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Everything posted by 3ll3d00d

  1. haha nf is the only place I have space for more subs! I don't feel the need for more output. I think a ported sub vs the dual I have now will have v similar output capability from ~15-16Hz up. The current sealed makes it to ~9Hz before giving up. I don't think my wooden floor behaves in the way that people in the US describe a slab vs suspended floor, IME a suspended floor in a Victorian house in England is a v different thing (solid but leaky if that makes sense). overall it seems to boil down to; 1) is more output from subs at the front from ~9-16Hz more important than more output from ~10-30Hz NF? 2) are there negative effects from ported in the 15-30Hz range? 3) will a pro style woofer be materially better than a UXL in the 60-100Hz range? my guess is this reduces down to option 1 as the main point of difference
  2. The increase in tactility from NF placement is not remotely debatable in my experience, move more air in close proximity to the listening position and perceived intensity goes up. Achieving an equivalent effect from subs further away requires *much* more output, is a different sensation and requires SPL a fair way above my usual levels to get there. Note that I am talking from practical experience of adding/dialling in NF subs in my room.
  3. I currently have a dual sealed UXL-18s powered by a speakerpower sp1-6000 amp up front with a pair of 12s nearfield behind me. This works well so I wouldn't be changing it except for the fact I want to make a change to the layout up front, this means I need to build a new sub up front and that got me thinking about options. The new space available is ~4' tall x ~15" deep by ~2' wide (probably a few inches extra is ok in this dimension), i.e. something like 200-220L total internal volume. I can see 2 approaches, thought I'd post them here and see if anyone has any thoughts on which way to go. The first one is basically the status quo option, i.e. leave the nearfield as is + build another box of the appropriate dimensions to hold the 2 UXL. The 2nd one is; - move the 2 UXL to nearfield, power these by the speakerpower - build a single ~180-200L ported box tuned to ~18Hz using something like a FaitalPro 18XL1800 or B&C 18sw115 The thinking here is that the ULF wobble might be delivered more effectively by a pair of UXLs nearfield and I can get drivers like the faitalpro or B&C easily (whereas HT sub drivers like the UXL are non existent in the UK). Thoughts?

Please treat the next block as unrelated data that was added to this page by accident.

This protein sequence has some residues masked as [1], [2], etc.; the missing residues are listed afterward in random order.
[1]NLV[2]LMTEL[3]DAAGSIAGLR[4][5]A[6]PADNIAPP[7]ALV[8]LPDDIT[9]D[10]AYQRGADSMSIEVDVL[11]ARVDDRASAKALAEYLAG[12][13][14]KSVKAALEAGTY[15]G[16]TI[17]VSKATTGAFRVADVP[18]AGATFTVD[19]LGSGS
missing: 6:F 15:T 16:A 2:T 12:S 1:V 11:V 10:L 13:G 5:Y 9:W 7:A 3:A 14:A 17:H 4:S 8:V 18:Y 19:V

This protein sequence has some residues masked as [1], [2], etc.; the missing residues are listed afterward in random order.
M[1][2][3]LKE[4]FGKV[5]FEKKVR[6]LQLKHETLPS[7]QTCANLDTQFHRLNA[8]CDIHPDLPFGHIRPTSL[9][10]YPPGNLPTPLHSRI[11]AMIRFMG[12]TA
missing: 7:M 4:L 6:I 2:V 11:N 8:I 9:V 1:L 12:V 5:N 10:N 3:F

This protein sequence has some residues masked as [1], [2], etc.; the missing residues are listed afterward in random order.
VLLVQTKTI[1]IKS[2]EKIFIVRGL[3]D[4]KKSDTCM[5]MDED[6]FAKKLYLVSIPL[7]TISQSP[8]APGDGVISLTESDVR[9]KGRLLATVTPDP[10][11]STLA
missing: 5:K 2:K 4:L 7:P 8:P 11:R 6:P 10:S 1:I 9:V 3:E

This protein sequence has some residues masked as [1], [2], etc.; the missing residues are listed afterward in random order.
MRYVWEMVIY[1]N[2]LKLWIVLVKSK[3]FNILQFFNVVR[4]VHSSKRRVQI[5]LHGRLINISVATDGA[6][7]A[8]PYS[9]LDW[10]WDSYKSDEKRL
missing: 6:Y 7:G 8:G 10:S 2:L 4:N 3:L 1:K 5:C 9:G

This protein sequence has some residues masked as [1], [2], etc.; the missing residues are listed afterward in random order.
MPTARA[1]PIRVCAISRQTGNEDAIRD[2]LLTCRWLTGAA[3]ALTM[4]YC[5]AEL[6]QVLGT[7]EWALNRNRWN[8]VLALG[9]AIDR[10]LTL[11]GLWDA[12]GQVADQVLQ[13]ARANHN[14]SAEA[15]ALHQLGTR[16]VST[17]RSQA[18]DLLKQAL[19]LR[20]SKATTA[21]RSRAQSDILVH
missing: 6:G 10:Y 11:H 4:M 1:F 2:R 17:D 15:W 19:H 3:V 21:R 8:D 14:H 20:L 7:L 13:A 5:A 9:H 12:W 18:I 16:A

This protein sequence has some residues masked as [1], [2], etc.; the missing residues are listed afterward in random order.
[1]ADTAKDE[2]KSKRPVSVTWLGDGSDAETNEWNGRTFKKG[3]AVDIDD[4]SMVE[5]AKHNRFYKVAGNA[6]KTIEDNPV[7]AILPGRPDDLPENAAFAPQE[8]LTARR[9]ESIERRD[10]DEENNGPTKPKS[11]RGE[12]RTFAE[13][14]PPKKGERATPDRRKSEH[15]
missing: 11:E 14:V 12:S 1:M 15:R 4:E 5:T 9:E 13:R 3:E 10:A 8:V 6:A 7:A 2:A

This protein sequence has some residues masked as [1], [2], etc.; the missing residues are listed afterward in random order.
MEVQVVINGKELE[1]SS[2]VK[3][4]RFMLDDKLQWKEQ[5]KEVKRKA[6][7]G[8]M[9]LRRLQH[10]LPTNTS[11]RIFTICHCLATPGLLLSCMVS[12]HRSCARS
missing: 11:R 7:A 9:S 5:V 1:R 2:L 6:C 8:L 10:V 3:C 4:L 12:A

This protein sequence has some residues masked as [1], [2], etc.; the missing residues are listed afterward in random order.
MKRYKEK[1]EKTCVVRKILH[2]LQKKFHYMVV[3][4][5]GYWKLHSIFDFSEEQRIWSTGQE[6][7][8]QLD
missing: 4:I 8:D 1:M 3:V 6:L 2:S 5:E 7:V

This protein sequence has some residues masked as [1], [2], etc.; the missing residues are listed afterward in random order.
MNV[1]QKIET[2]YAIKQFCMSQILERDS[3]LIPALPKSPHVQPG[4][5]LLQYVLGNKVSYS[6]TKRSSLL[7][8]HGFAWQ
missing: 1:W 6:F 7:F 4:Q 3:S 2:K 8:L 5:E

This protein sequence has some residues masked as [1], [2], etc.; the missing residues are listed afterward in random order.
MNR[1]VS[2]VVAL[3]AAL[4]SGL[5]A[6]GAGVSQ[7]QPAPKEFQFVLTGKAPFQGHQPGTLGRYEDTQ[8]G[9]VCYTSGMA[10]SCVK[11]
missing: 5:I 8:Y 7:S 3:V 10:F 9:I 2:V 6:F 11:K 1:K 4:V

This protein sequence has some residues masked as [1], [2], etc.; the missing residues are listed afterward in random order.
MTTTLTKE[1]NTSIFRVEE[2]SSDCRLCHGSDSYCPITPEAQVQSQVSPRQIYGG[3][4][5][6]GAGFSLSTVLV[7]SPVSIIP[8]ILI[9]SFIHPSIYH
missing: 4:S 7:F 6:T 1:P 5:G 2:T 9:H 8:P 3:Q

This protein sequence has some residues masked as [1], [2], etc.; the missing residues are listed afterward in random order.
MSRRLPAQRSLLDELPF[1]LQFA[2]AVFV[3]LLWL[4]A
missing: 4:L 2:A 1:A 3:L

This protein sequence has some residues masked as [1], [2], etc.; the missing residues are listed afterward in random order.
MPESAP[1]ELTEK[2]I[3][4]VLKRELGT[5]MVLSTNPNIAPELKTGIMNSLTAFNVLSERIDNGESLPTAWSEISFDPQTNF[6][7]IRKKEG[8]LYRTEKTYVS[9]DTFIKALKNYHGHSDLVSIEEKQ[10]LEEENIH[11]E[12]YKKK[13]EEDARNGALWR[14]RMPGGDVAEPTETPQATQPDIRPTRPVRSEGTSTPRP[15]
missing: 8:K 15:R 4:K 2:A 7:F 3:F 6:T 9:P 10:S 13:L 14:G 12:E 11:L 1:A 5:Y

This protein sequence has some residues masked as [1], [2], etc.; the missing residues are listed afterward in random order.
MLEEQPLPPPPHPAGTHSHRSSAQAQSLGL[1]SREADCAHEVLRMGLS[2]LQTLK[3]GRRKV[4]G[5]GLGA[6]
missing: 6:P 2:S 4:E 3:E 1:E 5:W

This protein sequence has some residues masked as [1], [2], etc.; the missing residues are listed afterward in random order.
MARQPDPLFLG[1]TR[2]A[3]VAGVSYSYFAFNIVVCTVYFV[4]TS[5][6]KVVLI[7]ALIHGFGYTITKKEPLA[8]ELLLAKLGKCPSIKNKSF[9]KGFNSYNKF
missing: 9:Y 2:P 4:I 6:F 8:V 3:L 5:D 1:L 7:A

4. I think that sort of thing is most commonly packaged as a VST
  5. where do you get the idea from that a PC is limited with respect to what sort of filters it can apply?
  6. now with windows exe -> https://github.com/3ll3d00d/vibe/releases/tag/0.2.0
  7. this is now available for some platforms, see http://vibe.readthedocs.io/en/latest/for details
  8. I use a VBA on my nearfield sub for this purpose - http://www.avsforum.com/forum/155-diy-speakers-subs/1939713-active-bass-trapping-using-spare-subwoofer.html it's equivalent to the signal a real sub would produce so basically the rear woofer has inverted polarity, a delay offset and a reduction in level (in order to get it to "meet" the main wave). A purely passive device wouldn't give you that level of control so I'm not sure how well that will work.
  9. is it possible to approach this from a different angle? i.e. assume that port compression exists and model that effect (on driver excursion and output) this would be analogous to the way you can model the effect of power or excursion so you'd set a port velocity limit of, e.g., 10m/s and then see what happens next.
  10. quick demo of progress so far https://youtu.be/YK-4kOTLzqA
  11. perhaps try it again with your eyeballs wobbling from the 140+dB, it might be quite hypnotic at that point
  12. deeper is always better obviously it sounds like I'm being deliberately obtuse but I'm not, honest! Basically my approach here is model some stuff, see what can be achieved, compare to what can physically fit in my room, compare to what I have already and see whether that is something that makes sense as part of the system, repeat until I find one or more interesting things to build. This means that, atm, I'm asking "what can be built using this approach with 10-12" drivers?" rather than "I want something that can do 110dB at 25Hz" (or whatever).
  13. Perhaps, not sure really, depends what the models come out like. By that I mean the main position available is fairly near field. I don't really have a plan atm tbh, just want to try modelling some different designs and see what happens.
  14. Size is the main constraint, about 2' high x 20" deep and maybe 4' wide. Budget I don't mind.
  15. do you have any suggestions of drivers that would work in a scaled down version? e.g. using 10s or 12s. Just curious to try modelling a smaller version before I decide what to build this year.
  16. Yes that would be nice, lots of posts out there that basically involve people saying "do xyz and post the results (or share your data)".